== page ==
Genome-wide association meta-analysis results of fish consumption in European cohorts (A) and cohorts from the United States (B) for ~2.5 million SNPs graphed by chromosome position and–log10 p-value.

(TIFF)

S4 Fig

Genome-wide scans of EPA+DHA intake by geographic location.

Genome-wide association meta-analysis results of EPA+DHA consumption in European cohorts (A) and cohorts from the United States (B) for ~2.5 million SNPs graphed by chromosome position and–log10 p-value.

(TIFF)

S1 Table

Description of cohorts from the CHARGE consortium.

(DOCX)

S2 Table

Dietary assessment methods for CHARGE cohorts.

(DOCX)

S3 Table

Genotyping methods for CHARGE cohorts.

(DOCX)

S4 Table

Associations of top Fish and EPA+DHA SNPs with circulating DHA and EPA levels.

(DOCX)

S1 File

Cohort Acknowledgments.

(DOCX)

Acknowledgments

Disclaimer: The content is solely the responsibility of the authors and does not necessarily represent the official views of the National Institutes of Health or the other funders.

The Atherosclerosis Risk in Communities (ARIC) study is carried out as a collaborative study supported by National Heart, Lung, and Blood Institute contracts N01‐HC‐55015, N01‐HC‐55016, N01‐HC‐55018, N01‐HC‐55019, N01‐HC‐55020, N01‐HC‐55021, N01‐HC‐55022, R01HL087641, R01HL59367 and R01HL086694; National Human Genome Research Institute contract U01HG004402; and National Institutes of Health contract HHSN268200625226C. The authors thank the staff and participants of the ARIC study for their important contributions. Infrastructure was partly supported by Grant Number UL1RR025005, a component of the National Institutes of Health and NIH Roadmap for Medical Research. Dr. Nettleton was supported by a K01 from the National Institutes of Health, National Institute of Diabetes and Digestive and Kidney Diseases (5K01DK082729-02).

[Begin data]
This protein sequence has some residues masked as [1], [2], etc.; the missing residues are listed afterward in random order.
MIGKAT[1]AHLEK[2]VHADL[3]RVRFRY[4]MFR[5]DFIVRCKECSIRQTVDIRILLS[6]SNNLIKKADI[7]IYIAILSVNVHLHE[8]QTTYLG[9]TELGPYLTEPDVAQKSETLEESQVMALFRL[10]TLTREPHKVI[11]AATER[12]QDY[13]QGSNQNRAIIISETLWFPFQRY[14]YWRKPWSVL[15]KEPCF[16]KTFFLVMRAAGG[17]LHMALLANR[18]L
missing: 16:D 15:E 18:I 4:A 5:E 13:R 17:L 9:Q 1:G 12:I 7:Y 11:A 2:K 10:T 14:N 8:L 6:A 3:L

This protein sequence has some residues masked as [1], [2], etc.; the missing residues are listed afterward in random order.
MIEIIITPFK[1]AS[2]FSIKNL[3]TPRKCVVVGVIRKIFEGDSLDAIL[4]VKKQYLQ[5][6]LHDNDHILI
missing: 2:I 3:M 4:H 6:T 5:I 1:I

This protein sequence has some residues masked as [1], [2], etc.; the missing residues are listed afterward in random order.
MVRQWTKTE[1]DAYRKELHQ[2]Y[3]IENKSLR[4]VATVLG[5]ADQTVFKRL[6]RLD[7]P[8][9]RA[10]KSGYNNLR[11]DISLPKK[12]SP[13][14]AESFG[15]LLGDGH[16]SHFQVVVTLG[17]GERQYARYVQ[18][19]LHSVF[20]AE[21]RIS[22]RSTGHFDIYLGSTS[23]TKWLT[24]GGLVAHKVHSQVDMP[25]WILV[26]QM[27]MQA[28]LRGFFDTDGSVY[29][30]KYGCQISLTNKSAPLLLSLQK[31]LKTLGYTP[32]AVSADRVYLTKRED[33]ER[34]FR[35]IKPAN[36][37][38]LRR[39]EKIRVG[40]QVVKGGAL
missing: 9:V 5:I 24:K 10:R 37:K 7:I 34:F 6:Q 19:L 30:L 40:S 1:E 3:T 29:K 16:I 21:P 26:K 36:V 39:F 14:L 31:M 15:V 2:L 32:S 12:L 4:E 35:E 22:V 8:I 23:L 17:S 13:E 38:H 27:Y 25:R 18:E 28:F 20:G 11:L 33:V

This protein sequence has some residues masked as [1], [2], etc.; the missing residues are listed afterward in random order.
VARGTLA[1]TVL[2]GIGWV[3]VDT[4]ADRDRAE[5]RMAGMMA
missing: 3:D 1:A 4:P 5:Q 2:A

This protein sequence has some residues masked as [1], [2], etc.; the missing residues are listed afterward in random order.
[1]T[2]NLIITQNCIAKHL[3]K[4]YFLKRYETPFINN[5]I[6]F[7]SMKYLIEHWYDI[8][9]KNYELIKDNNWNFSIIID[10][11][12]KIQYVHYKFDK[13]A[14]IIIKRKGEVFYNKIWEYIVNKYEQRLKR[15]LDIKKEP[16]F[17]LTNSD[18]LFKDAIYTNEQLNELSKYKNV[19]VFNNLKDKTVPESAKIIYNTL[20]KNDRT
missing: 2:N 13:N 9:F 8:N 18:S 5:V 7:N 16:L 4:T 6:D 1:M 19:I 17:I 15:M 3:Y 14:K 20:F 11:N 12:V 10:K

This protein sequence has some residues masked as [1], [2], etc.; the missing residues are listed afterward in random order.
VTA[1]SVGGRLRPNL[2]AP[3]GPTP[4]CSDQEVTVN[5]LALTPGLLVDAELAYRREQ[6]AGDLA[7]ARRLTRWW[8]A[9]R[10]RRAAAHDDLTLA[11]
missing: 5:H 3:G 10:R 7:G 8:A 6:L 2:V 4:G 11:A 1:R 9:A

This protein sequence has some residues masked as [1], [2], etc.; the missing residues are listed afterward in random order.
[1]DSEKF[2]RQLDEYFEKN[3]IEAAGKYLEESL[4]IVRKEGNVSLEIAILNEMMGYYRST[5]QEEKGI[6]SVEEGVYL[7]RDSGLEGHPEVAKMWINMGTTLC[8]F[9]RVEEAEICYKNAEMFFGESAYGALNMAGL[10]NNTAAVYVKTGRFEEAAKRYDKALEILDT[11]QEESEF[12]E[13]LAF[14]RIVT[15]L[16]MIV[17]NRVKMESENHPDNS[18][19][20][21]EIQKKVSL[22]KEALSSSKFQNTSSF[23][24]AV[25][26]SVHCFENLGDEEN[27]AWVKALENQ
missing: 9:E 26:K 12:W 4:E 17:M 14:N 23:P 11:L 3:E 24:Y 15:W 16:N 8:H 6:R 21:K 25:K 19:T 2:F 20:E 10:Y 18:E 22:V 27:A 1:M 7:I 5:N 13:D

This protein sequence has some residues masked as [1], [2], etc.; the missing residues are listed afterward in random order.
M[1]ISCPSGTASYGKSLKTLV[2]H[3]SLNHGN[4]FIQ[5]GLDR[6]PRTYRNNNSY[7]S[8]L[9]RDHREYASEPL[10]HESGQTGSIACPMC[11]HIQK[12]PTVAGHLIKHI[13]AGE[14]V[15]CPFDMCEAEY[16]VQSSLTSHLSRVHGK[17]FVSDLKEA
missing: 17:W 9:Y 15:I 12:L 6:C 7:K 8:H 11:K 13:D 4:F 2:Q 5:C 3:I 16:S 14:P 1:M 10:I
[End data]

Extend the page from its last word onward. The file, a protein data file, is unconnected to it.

The Cardiovascular Health Study (CHS) research reported in this article was supported by contracts HHSN268201200036C, HHSN268200800007C, N01HC55222, N01HC85079, N01HC85080, N01HC85081, N01HC85082, N01HC85083, N01HC85086, and grant U01HL080295 from the National Heart, Lung, and Blood Institute, with additional contribution from the National Institute of Neurological Disorders and Stroke. Additional support was provided by R01AG023629 from the National Institute on Aging. A full list of principal CHS investigators and institutions can be found at CHS-NHLBI.org. DNA handling and genotyping was supported in part by National Center for Research Resources grant M01RR00069 to the Cedars‐Sinai General Clinical Research Center Genotyping core and National Institute of Diabetes and Digestive and Kidney Diseases grant DK063491 to the Southern California Diabetes Endocrinology Research Center. Dr. Mozaffarian was supported by R01 HL085710 from the National Heart, Lung, and Blood Institute.

The DILGOM study has been funded by the Academy of Finland (grant numbers 139635, 129494, 118065, 129322, 250207, 136895, 141005), the Orion-Farmos Research Foundation, the Finnish Foundation for Cardiovascular Research, and the Sigrid Jusélius Foundation. We thank the many colleagues who contributed to collection and phenotypic characterization of the clinical samples, and DNA extraction and genotyping of the data, especially Eija Hämäläinen, Minttu Jussila, Outi Törnwall, Päivi Laiho, and the staff from the Genotyping Facilities at the Wellcome Trust Sanger Institute. We would also like to acknowledge those who agreed to participate in the DILGOM study.